Style Living Self Celebrity Geeky News and Views
In the Paper BrandedUp Hello! Create with us Privacy Policy

'We bleed. That's incredible': Miss Universe 2021 Harnaaz Sandhu on why we should break menstruation stigma

By Camille Santiago Published Apr 28, 2022 5:32 pm

Miss Universe 2021 Harnaaz Sandhu gave a speech on why we should break the stigma on menstrual health.

On Tuesday, April 26, Sandhu attended the Modess event at Hilton Manila to talk about periods, “a topic which is close to [her] heart”.

The Indian beauty queen shared that she was inspired by her gynaecologist mother  to empower other women to learn and appreciate their bodies more.

“It's okay to menstruate. It is normal. It is a part of our body and we should be grateful because that makes us stronger every month—we bleed. That's incredible,” she reminded.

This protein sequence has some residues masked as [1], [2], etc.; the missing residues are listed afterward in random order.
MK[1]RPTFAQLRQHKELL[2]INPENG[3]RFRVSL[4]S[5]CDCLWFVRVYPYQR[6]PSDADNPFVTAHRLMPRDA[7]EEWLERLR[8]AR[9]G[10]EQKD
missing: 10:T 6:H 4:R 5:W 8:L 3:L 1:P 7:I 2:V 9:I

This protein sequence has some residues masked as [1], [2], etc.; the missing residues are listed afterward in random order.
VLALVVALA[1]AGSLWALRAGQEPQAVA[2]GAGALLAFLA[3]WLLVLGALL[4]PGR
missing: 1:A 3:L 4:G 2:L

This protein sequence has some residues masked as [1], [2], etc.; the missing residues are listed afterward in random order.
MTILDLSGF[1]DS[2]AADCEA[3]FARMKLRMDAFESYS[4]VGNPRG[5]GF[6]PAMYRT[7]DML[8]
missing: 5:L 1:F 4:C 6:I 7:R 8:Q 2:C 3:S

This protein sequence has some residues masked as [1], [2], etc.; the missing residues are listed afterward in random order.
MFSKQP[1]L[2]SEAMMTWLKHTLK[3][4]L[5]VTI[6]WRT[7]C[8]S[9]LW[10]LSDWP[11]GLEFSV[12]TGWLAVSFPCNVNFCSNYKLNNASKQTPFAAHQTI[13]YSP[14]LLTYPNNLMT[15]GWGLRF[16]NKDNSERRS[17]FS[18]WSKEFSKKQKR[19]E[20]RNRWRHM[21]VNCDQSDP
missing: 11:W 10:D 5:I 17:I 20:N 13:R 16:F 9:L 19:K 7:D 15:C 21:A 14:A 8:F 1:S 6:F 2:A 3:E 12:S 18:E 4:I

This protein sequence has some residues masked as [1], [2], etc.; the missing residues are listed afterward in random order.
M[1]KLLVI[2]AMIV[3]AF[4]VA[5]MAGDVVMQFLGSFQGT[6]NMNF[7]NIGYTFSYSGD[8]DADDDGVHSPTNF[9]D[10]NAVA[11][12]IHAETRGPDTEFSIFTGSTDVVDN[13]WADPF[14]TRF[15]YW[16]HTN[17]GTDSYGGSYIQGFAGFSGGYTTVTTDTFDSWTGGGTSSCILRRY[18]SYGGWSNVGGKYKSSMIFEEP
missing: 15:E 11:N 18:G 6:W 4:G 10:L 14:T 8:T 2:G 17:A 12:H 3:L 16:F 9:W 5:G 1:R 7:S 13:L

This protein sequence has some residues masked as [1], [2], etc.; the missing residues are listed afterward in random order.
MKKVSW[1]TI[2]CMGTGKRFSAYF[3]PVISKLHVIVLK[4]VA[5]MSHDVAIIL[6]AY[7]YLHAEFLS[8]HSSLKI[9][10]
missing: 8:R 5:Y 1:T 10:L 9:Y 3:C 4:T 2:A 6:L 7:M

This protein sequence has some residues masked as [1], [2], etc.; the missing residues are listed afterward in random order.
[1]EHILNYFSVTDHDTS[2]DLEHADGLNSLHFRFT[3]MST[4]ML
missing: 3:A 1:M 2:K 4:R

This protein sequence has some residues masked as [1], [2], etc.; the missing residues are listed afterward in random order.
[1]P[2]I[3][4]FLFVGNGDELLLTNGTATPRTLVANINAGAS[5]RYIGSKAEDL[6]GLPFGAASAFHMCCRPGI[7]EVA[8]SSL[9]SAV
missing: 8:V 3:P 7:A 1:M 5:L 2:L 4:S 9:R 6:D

Sandhu added that in many parts of the world, including India and the Philippines, women have to choose between food and pads.

“Pads are never seen as essential. Why? Because men don’t menstruate? Because we don't speak and ask for a pad,” she said. “And that’s why I'm here today to talk about these things, and to break stigmas, to normalize terminologies—menstruation, periods, pads, tampons,” Sandhu added.

She calls for other girls and women to be “sisters,” “elder friends,” and be each others’ emotional support and to be reminded that menstruation is normal and should not be a taboo topic.

The reigning Miss Universe says that parents should also teach their sons about menstrual health.

“We need men to support us. Even my brother has always been so supportive. So as my father. They make sure they take care of my moods,” she shared.

Sandhu joins with different communities and organizations to give awareness on this matter so that women can have access to proper menstrual tools.

“Let's pledge today that whoever you meet—whether a boy or a girl, all gender, you will make them feel confident. You will educate them about menstrual hygiene. And together we will be change makers by breaking all the stigmas and stereotypes,” Sandhu said.